He’s hardly a dinosaur offensively. He made 45% of his 3-pointers last season, and though I’m not confident that will translate to NBA 3-point range (give the small sample and his form), he should be at least a midrange threat.

Swanigan is also just 20, young for a sophomore. He can improve.

But it’s just hard to look past his defensive limitations.

Hawks hire Travis Schlenk as general manager

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The Hawks picked Warriors assistant general manager Travis Schlenk as their next general manager. All that was left was negotiating terms.

That’s done.

Hawks:

The Atlanta Hawks today announced the hiring of Travis Schlenk as General Manager and Head of Basketball Operations. He will start leading Hawks basketball operations on June 1.

Schlenk worked his way up the latter and helped the Warriors become the envy of every other NBA team. He deserves this opportunity.

But the job won’t be easy.

The Hawks are stuck between two directions. On one side, they have veterans Paul Millsap (a 32-year-old pending unrestricted free agent whom the owner has basically promised a huge contract) and Dwight Howard (who sounds unhappy). On the other side, they have a youth movement featuring Dennis Schroder and Taurean Prince. Tim Hardaway Jr., who bridges the age groups, is about to enter a potentially tricky restricted free agency.

Keeping the core together offers the upside of a playoff-series victory or two annually, modest outcomes for the cost. But a fragile Atlanta fan base might not tolerate a rebuild.

Schlenk works for owner Tony Ressler, and Ressler sounds committed to maintaining the status quo by keeping Millsap. It’s now Schlenk’s job to execute that vision or convince his boss to approve a different direction.

Potential none-and-done first-rounder Hamidou Diallo returning to Kentucky

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The more I’ve looked into the 2017 NBA draft, the less impressed I’ve become. There are a few bright spots in the first round relative to an average draft – No. 2, 5ish-10ish, 17ish-22ish – but I’m not convinced this is the generationally strong draft it has been touted as.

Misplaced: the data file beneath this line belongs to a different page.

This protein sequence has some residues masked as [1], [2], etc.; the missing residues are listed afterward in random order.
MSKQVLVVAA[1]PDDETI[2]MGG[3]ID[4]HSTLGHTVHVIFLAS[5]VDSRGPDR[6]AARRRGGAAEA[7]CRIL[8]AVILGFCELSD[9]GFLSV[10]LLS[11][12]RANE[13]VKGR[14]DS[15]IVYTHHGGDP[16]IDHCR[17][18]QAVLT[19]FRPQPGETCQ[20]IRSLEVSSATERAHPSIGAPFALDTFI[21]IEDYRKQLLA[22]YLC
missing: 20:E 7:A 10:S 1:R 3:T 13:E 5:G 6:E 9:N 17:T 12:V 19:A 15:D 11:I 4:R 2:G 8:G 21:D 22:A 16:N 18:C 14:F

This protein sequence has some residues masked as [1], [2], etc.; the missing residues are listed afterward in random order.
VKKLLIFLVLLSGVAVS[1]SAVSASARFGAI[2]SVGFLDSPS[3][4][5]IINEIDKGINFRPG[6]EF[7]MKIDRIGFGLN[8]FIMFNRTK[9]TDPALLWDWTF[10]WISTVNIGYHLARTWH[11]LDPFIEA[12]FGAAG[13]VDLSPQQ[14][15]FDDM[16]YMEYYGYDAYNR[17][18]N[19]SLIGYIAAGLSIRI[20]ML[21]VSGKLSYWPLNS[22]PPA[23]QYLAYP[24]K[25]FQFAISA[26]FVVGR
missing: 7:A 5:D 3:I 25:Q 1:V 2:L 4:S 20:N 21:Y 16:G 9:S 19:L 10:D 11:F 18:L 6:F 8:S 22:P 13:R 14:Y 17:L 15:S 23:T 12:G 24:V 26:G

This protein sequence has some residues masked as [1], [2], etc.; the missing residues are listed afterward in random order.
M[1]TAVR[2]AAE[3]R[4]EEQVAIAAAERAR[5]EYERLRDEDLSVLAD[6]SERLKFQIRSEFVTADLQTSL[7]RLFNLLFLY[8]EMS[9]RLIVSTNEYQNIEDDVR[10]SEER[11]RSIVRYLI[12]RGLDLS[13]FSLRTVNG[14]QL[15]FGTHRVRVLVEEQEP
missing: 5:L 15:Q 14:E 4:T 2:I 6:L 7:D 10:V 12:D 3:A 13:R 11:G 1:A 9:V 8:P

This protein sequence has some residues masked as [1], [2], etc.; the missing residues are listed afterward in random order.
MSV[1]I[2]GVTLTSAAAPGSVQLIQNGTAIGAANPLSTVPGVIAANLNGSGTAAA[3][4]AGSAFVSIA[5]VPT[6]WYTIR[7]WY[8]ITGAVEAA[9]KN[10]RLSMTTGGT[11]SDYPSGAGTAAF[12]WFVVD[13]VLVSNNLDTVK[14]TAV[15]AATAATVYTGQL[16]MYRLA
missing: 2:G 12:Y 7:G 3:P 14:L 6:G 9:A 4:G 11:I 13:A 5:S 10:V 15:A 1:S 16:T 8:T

In the absence of prospects who offer secure promise, why not turn to upside? Hamidou Diallo offered plenty and was increasingly viewed as a first-rounder.

Yet, he’ll return to Kentucky for his freshman season.

Diallo:

A highly ranked recruit, Diallo began last school year at a prep school then enrolled at Kentucky for the spring semester. He practiced with the Wildcats, but never played.

Then, he went to the combine and posted excellent measurables: 6-foot-5, 6-foot-11 wingspan, 44.5-inch vertical and strong agility and sprint scores. Just 18, Diallo might have been the second-youngest player drafted this year (behind only Ike Anigbogu).

It wouldn’t have taken long – likely somewhere in the middle of the first round – for a team to bite on all that potential.

Instead, Diallo returns to Kentucky and must now show his ability to actually produce in basketball games. If he does, there’s no limit on how high he goes in the 2018 NBA draft. If he doesn’t, he’ll regret missing the opportunity to get drafted before his game got picked apart.

Report: Bulls expect Dwyane Wade to opt in

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Dwyane Wade said he wants to see the Bulls’ plan for Jimmy Butler and the rest of the roster before deciding on a $23.8 million player option for next season.

K.C. Johnson of the Chicago Tribune:

I can tell you is most everyone associated with the Bulls believes Wade will pick up the option and remain in Chicago for a second season. More surprising things have happened in league history, though. So stay tuned.

This could be a tell that Wade will opt in. The Bulls could obviously be positioned to base their prediction on inside information into Wade’s thinking.

This could a tell the Bulls won’t trade Butler. If they know they’ll keep Butler, they can extrapolate what that’d mean for Wade.

Or the Bulls, like so many of us, just assume a 35-year-old Wade won’t turn down so much guaranteed money at this stage of his career.